Skip to main content

Go the F**k to Sleep

What's more absurdly hilarious than an ersatz bedtime story called "Go the F**k to Sleep"? Funnier even than Werner Herzog or Samuel L. Jackson reading it? Answer: The uproariously hyperbolic opinion piece that ran Monday on CNN – CNN! -- by author Karen Spears Zacharias, who claims, "The violent language of 'Go the F*** to Sleep' is not the least bit funny, when one considers how many neglected children fall asleep each night praying for a parent who'd care enough to hold them, nurture them and read to them." Wah wah waaaaaaah.

Zacharias, whose bio says she has a forthcoming memoir on the murder of 3-year-old Karly Sheehan, is careful in her piece to state that "Nobody is suggesting that there's a connection between Adam Mansbach's book and child abuse or child neglect" and that "Mansbach is undoubtedly the kind of father who heaps love, affection and attention upon his daughter." But, as she explains, "the lines of what's appropriate parenting have become blurred" and, as a concerned Oregon attorney says, the book is full of "violent language in association with children." For the corker, she quotes child development expert Dr. David Arredondo, who implores, "Imagine if this were written about Jews, blacks, Muslims or Latinos," and she says, "It is hard to imagine this kind of humor being tolerated by any of the marginalized groups Arredondo cited." I wonder, is that because the sleep habits of Jews, blacks, Muslims or Latinos aren't relevant? Because "Take a Nap Right Now, Goddammit, Person of Color" just doesn't make a lick of sense?

Zacharias, whose comedic credentials include a blurb from Jeff Foxworthy, has drummed up a world of disagreement; her story has received over 2,000 comments in just one day since her bizarre Op-Ed appeared. The more restrained can be summed up by the reader who noted "Humor helps people deal with stress" and the person who suggested, "This lady is out of her mind."

[. . .]

Comedy explained isn't comedy at all. And when you speak up and say that something is offensive, you inevitably run the risk of being labeled a humorless scold. But real humor rarely involves taking cheap shots at groups of people who are regularly misunderstood or victimized. It comes instead from observation of the absurdities of life, from the frustrations of being the underdog, from sticking it to the man. Being shocking is fine; taking lazy jabs at the already put-upon is to bomb unforgivably.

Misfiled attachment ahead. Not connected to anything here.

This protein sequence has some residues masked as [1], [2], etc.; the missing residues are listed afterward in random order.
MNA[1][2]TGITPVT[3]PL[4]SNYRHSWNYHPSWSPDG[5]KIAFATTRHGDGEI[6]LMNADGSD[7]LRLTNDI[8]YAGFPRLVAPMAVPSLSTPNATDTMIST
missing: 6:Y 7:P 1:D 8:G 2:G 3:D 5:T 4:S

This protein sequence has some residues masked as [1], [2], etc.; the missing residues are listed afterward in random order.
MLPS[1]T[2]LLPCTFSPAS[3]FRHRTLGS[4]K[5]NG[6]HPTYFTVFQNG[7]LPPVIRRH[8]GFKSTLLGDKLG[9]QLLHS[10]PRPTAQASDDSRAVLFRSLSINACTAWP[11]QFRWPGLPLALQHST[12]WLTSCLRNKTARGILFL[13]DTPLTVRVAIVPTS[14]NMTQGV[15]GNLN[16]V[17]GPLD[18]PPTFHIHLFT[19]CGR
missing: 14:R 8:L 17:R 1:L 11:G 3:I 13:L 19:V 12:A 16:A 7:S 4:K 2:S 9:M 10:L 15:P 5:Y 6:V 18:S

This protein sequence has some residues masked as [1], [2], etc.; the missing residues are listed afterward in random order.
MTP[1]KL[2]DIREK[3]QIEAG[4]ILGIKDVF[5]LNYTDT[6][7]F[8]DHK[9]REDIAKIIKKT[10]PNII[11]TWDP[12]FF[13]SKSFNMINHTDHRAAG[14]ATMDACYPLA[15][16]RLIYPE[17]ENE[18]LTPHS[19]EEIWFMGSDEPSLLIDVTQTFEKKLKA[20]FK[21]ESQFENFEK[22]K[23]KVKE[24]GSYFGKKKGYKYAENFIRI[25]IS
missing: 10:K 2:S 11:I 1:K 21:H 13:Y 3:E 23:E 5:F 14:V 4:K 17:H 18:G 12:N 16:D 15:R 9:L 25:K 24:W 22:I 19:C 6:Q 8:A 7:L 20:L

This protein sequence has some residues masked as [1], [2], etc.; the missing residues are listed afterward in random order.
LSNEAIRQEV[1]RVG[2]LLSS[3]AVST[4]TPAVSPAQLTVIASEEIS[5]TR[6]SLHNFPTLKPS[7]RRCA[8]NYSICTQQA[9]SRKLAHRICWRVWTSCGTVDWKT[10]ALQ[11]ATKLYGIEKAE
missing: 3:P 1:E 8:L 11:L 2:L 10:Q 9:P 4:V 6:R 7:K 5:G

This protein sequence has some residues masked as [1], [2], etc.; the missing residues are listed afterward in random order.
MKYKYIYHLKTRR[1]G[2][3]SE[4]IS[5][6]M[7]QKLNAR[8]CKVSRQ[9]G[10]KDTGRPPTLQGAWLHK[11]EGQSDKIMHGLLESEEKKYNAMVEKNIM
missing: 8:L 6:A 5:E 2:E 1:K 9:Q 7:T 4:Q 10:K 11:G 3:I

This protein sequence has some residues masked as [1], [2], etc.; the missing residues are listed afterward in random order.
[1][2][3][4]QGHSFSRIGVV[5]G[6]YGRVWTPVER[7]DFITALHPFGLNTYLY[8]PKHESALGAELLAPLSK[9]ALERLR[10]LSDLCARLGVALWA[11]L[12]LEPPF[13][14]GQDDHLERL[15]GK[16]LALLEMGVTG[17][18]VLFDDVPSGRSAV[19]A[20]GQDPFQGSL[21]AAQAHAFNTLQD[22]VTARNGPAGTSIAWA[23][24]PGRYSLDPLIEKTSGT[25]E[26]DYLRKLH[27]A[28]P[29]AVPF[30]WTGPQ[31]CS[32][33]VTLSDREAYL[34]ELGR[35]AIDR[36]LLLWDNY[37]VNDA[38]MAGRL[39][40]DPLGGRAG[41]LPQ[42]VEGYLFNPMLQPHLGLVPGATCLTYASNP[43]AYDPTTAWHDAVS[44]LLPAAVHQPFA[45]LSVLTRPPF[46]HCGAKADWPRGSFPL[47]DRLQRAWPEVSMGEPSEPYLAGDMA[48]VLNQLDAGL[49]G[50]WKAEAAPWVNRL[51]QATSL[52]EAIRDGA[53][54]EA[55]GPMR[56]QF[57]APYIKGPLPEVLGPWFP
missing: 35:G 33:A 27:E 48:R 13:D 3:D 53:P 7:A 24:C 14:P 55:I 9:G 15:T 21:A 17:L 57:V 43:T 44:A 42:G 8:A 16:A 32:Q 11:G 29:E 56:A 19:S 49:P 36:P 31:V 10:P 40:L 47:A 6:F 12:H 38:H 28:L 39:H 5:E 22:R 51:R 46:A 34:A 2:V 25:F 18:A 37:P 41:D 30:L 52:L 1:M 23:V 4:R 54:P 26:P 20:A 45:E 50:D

That's why it's so silly to take umbrage at "Go the F**k to Sleep," because Zacharias doesn't seem to get who the joke is on. She argued Monday on Twitter that "The point is that far too many children live in homes where ugly thoughts are acted upon," as if ugly thoughts inevitably lead to ugly deeds, or ugly thoughts shouldn't be laughed at. It's not that sometimes children aren't verbally browbeaten for real. But Mansbach's humor is about the tyrannical boss -- the boss, in this instance, being the baby. And if you're a parent, you damn well know who wears the poop-loaded, spit-up-stained pants in your torturously sleep-deprived relationship. (“‘Go the F**k to Sleep’ and Tracy Morgan's comedy battle,”Mary Elizabeth Williams, Salon, 28 June 2011)

- - - - - - - - - -

Tyrannical, demanding children are the problem

The book could be everything you say it really is, MEW, and it would be a shame if what this is a most-welcome, fun book that mostly gives some humor and compensense/relief to parents who overall obviously really do love their children, but nevertheless can sometimes of-course resent some of the wear and strain involved in taking care of them, and who shouldn't feel guilty for some harmless jibing back. Or, it could be what Zacharias suggests it is, part of acceptible, guilt-free way in which a climate can be created for parents to legitimate their desire to strike back against children for their ostensible interminable spoiled self-centeredness and demandingness. I've read the book, think it clearly the latter, and am glad Zacharias spoke out -- but just wish she hadn't allowed that Mansbach was absolutely for-sure loving of children; because the truth is if he was that I wouldn't find the book objectionable: regardless of where-the-shit-fuck he went with it, it would communicate this love, and the lost-in-space, puritan dumb-tards would be objecting a book that is actually serving their end!: those who want a climate that encourages children to feel insecure and fearful (and please, look around, and don't deny the every evidence that most Americans clearly do not want good things for their kids) would actually have to discourage people from actually reading/buying the book to have it work their way.